A poetic conception of the tree as a giant individual, rising to the heavens above the heads of its smaller fellows, twisted in axis and shaken by great forces, but supreme in its height and vast spread. Its rise from the ground
is dramatic in its stages: through a sturdy bent trunk, far stronger than any other we see; through a region of bare and dying branches, leafless against the sky; then the great arched crown of foliage spanning almost the entire
sky. The landscapists of the Romantic school, Huet and Dupre, had painted similar heroic trees, but the stormy sky and tormented ground in their pictures are a more obvious external motivation of the agony of the tree. In
Cezanne's picture, the drama is in the tree itself, with its strained, conflicting forms, reacting to the wind. With a remarkable simplicity that often passes for naivete but is the wisdom of great art, he presents his vision of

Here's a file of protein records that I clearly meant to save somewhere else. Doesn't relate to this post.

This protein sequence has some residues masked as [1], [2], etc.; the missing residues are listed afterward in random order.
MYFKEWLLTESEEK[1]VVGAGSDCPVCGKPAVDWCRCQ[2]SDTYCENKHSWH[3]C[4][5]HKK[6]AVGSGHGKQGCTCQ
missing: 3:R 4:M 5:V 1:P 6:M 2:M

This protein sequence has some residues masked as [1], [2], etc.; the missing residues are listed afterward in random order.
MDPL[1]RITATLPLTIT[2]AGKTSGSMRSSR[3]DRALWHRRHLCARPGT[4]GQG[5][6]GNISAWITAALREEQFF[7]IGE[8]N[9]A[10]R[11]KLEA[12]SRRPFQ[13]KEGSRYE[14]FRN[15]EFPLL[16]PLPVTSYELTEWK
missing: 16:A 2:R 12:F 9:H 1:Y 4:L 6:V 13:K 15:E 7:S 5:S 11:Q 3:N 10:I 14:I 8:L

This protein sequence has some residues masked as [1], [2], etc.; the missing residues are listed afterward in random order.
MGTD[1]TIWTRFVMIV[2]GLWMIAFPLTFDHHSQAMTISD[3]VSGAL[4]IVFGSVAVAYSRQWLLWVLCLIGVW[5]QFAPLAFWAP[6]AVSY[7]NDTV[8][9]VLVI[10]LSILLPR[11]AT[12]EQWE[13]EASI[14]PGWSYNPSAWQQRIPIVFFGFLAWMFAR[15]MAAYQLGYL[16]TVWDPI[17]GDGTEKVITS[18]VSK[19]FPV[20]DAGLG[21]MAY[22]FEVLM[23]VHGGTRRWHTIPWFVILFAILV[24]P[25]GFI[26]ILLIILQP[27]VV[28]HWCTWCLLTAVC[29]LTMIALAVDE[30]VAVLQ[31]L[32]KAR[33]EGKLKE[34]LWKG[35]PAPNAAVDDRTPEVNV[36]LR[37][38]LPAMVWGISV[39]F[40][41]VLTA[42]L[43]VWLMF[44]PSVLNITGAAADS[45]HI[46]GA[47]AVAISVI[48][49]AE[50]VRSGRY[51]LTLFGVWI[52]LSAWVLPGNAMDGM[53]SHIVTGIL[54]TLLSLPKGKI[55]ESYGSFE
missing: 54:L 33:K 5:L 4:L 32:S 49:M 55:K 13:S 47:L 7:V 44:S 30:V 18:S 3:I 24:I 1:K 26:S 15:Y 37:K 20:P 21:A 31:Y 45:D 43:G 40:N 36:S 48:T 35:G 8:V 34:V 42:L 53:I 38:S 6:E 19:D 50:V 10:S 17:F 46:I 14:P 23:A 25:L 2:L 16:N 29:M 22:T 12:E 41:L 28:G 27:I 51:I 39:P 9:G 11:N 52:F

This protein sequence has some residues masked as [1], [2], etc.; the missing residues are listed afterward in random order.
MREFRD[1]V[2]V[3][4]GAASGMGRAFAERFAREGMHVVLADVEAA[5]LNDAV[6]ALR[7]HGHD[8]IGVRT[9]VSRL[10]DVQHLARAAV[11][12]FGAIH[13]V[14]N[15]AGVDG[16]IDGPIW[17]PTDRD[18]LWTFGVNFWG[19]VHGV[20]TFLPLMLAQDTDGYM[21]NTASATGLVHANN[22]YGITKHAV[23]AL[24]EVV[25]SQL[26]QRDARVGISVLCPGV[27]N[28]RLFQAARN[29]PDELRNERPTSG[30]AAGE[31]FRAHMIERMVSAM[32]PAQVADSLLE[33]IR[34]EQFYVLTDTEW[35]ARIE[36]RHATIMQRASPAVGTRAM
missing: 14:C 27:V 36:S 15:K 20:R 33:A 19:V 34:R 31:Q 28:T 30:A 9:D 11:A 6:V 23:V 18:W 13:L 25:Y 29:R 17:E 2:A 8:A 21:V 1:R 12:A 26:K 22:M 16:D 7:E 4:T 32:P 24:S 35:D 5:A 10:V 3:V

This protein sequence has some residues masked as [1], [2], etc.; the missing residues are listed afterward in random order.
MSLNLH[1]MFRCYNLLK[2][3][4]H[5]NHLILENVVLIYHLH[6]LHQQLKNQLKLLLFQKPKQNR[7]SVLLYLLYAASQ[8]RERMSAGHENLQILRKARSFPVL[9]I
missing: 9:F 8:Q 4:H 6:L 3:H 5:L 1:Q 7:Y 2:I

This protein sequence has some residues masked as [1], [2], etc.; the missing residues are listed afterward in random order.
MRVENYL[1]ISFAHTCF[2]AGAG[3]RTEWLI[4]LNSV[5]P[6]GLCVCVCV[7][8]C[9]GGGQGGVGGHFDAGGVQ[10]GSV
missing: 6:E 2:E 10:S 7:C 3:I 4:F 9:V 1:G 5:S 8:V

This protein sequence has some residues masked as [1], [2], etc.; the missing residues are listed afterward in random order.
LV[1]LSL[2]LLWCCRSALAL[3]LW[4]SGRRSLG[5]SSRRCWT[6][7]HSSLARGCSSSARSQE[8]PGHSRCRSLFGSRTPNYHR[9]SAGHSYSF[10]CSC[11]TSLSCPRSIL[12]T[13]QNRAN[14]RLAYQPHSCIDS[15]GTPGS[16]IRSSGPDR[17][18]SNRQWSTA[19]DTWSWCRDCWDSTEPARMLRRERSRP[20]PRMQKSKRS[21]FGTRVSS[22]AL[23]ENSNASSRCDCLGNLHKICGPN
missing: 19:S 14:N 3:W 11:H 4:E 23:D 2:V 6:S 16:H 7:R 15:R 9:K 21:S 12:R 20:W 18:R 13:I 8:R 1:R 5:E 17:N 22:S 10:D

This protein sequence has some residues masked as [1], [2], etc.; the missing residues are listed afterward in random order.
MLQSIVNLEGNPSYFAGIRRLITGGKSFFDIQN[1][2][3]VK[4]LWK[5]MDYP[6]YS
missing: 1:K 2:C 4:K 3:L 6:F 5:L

the tree in the clearest way, placing the tree in the center of the field directly before us. But he knows how to use the surrounding elements to support the drama. The ground slopes and the other trees are inclined away from
the big trunk as if they have been parted by the giant's upward movement. We see no branches beside those of the central tree; its torment and spread are a unique fact.
The Great Pine, 1892, is a beautiful harmony of blues and greens, in which the occasional warm touches in the branches and foliage pick up the strong ochre band of the road.
Simple and perfectly legible, it has also a great vitality and movement through the brush strokes. With few lines, they create by their changing directions a perpetual stirring of the space, great eddying currents, winds, and turbidities. Yet they resolve into a few large masses of color.